May 4, 2020
By Dr. Carolyn Jimenez
Human Cadaver Anatomy Lab is a required course for students in the Master’s in Athletic Training program. In addition, we allow senior students in Athletic Training and Chemistry/Biology majors to participate. Students enroll in the course to advance their anatomical knowledge and to enhance their current or future clinical practice. Emily Duckett and I have been teaching cadaver anatomy together for the past three years. We had revised the class so that it functioned like a well-oiled machine. When the university stopped in person classes due to COVID 19 we were faced with the challenge of moving a hands-on course to an on-line format.
After allowing for time to completely freak out, we settled into problem solving mode. We knew that we could not replace the dissection experience, but we wanted the students to get the most out of the course. Over the two-week period we were allowed on-campus Emily and I went into the lab to “speed dissect” one of the cadavers. We made videos and took pictures of the anatomy. We used the videos as an alternative dissection experience and used the pictures to create practice exams as well as serving for the “real practical exams”. We weren’t able to get everything dissected in the two-week prep time, so we went out onto the web to get other resources. The students were really disappointed to lose the experience of dissection because this practical kinesthetic course truly advances their anatomical understanding and clinical practice. However, they appreciated the work that Emily and I did to make the experience as best as it could possibly be. Our goal is to foster high-level critical thinking and build advanced anatomical knowledge. Below are the YouTube videos that we prepared for our students to learn about the forearm anatomy. Attached are the “check for understanding” practice quizzes available to students to assess their content knowledge.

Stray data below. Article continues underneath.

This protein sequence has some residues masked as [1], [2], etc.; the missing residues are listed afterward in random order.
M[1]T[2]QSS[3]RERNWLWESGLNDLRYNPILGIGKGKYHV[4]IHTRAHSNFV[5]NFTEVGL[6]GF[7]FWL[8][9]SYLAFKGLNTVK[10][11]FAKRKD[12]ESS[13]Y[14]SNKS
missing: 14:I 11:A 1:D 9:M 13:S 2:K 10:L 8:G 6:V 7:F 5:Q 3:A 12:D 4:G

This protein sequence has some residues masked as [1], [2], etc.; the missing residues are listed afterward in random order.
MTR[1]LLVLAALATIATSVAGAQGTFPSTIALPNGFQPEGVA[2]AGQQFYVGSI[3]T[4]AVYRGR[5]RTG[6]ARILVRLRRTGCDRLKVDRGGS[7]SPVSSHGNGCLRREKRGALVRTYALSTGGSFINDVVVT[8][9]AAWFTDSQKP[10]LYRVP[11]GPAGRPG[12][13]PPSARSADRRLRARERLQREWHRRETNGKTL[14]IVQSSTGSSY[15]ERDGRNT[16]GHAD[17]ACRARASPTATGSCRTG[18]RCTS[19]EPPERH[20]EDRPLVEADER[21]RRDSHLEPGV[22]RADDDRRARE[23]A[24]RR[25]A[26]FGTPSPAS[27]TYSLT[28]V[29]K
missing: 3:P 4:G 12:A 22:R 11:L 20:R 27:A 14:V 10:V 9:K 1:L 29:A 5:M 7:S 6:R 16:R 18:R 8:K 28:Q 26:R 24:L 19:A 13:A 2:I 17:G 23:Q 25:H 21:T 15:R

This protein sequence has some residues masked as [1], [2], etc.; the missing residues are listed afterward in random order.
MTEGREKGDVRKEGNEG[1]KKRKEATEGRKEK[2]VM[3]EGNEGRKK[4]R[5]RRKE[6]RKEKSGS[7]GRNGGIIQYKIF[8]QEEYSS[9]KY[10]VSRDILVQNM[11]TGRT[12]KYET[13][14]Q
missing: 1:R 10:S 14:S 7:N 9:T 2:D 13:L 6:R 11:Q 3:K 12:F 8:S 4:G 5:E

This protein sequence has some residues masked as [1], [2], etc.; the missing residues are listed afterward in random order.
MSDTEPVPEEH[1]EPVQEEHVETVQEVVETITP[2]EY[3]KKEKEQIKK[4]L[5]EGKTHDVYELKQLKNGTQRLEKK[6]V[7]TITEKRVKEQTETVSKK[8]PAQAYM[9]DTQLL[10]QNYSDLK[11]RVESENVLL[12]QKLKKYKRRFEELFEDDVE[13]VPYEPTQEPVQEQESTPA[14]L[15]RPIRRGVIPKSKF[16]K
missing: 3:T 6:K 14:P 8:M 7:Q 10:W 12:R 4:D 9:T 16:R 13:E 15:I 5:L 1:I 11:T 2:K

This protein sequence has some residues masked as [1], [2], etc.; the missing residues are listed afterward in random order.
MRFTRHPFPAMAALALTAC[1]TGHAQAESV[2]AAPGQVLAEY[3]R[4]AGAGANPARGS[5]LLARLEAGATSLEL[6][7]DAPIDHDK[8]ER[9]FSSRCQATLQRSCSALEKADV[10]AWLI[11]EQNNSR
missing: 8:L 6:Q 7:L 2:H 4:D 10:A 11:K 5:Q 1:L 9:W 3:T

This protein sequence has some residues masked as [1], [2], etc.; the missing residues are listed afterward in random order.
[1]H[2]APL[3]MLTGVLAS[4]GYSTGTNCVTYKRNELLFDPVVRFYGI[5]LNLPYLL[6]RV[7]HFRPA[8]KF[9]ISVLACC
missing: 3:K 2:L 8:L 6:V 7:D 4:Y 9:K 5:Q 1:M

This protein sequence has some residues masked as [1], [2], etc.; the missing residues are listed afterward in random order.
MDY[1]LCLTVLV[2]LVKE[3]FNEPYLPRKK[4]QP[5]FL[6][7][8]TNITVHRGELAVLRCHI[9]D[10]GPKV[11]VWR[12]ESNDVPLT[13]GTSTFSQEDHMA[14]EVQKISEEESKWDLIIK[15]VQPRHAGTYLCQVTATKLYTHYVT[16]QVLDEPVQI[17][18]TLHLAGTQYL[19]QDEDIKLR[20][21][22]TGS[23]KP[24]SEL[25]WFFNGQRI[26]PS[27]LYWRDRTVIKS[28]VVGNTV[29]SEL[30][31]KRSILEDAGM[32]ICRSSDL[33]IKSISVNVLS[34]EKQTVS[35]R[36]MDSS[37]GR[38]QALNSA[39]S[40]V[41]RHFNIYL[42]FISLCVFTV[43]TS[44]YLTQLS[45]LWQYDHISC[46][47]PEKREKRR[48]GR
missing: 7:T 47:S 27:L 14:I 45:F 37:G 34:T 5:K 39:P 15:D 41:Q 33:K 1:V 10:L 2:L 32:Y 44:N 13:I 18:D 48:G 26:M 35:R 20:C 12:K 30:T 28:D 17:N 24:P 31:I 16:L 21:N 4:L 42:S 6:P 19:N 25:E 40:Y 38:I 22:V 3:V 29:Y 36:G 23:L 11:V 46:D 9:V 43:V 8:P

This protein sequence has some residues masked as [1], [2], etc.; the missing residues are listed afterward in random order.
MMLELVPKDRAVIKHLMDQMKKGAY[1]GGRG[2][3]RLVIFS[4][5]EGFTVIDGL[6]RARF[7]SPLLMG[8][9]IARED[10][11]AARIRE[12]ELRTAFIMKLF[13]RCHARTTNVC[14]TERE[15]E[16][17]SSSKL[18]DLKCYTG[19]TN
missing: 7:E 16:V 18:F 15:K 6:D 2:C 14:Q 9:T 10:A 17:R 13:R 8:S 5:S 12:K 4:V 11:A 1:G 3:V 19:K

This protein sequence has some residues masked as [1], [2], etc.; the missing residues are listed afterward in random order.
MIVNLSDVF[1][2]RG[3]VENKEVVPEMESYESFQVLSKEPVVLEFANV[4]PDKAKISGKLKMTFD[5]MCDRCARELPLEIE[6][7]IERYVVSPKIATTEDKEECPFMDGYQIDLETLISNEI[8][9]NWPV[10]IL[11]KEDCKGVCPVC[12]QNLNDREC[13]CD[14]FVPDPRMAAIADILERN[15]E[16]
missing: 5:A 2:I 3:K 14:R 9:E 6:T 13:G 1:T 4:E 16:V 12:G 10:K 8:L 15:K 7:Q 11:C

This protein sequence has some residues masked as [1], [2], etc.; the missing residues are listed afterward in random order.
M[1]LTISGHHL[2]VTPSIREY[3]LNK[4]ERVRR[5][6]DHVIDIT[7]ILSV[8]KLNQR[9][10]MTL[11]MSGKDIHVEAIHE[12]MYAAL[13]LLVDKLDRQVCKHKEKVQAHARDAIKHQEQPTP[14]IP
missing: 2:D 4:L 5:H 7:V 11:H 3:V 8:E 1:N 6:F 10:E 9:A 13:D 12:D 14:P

How COVID-19 made our class better - We received positive feedback from the students concerning the new videos and the “check for understanding” practice quizzes. Students felt that the videos reinforced the anatomy content and the practice quizzes forced them to orient to an alternative picture of the anatomy. They learned if they could “figure out” where they were in the picture, they could transfer their anatomical knowledge to other mediums such as a patient evaluation or examining a diagnostic image. Our plan moving forward is to still utilize the video resources and “check for understanding quizzes” that we created to supplement the future student’s dissection experience.